A team of Swedish scientists found a way to produce solar power using jellyfish goo, New Scientist reports.
Green fluorescent protein produced by the jellyfish Aequorea victoria (pictured above) can be used to create solar cells. "When exposed to ultraviolet light," New Scientist explains, the protein "absorbs photons and emits electrons, which travel around a circuit to produce electricity."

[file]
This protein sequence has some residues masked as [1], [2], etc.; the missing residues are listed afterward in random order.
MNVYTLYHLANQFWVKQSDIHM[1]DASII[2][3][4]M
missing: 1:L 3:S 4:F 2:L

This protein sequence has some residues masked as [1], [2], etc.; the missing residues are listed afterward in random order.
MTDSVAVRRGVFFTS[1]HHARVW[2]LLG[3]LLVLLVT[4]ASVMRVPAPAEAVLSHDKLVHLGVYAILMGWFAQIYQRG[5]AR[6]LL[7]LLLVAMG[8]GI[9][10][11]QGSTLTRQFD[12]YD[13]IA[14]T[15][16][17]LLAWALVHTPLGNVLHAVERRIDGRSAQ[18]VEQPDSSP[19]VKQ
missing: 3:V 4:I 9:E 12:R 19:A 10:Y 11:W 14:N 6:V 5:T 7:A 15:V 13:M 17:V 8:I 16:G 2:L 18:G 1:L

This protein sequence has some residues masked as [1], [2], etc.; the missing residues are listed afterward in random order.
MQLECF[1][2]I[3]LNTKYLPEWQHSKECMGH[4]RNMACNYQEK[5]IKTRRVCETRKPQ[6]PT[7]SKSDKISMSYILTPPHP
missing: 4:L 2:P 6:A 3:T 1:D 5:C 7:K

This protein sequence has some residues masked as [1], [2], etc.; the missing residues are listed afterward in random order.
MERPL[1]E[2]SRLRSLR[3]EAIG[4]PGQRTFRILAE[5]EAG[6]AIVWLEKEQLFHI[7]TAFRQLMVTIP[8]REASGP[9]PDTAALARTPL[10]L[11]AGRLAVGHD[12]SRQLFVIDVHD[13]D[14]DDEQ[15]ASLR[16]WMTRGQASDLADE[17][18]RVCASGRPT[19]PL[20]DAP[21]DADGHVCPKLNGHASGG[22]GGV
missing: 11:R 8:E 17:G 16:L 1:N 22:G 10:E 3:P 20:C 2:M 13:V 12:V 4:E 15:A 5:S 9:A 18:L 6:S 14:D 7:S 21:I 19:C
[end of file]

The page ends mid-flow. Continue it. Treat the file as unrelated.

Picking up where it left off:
Algae also has the ability to produce electricity, however the algae energy device currently in use is only 0.1 percent efficient. Current solar cells that don't use jellyfish or algae are between 10 and 15 percent efficient, but the materials needed to make them are costly.
Learn more about the possibility of using sea life to produce energy--and maybe one day power your home.
Photo courtesy of Mnolf on Wikimedia Commons.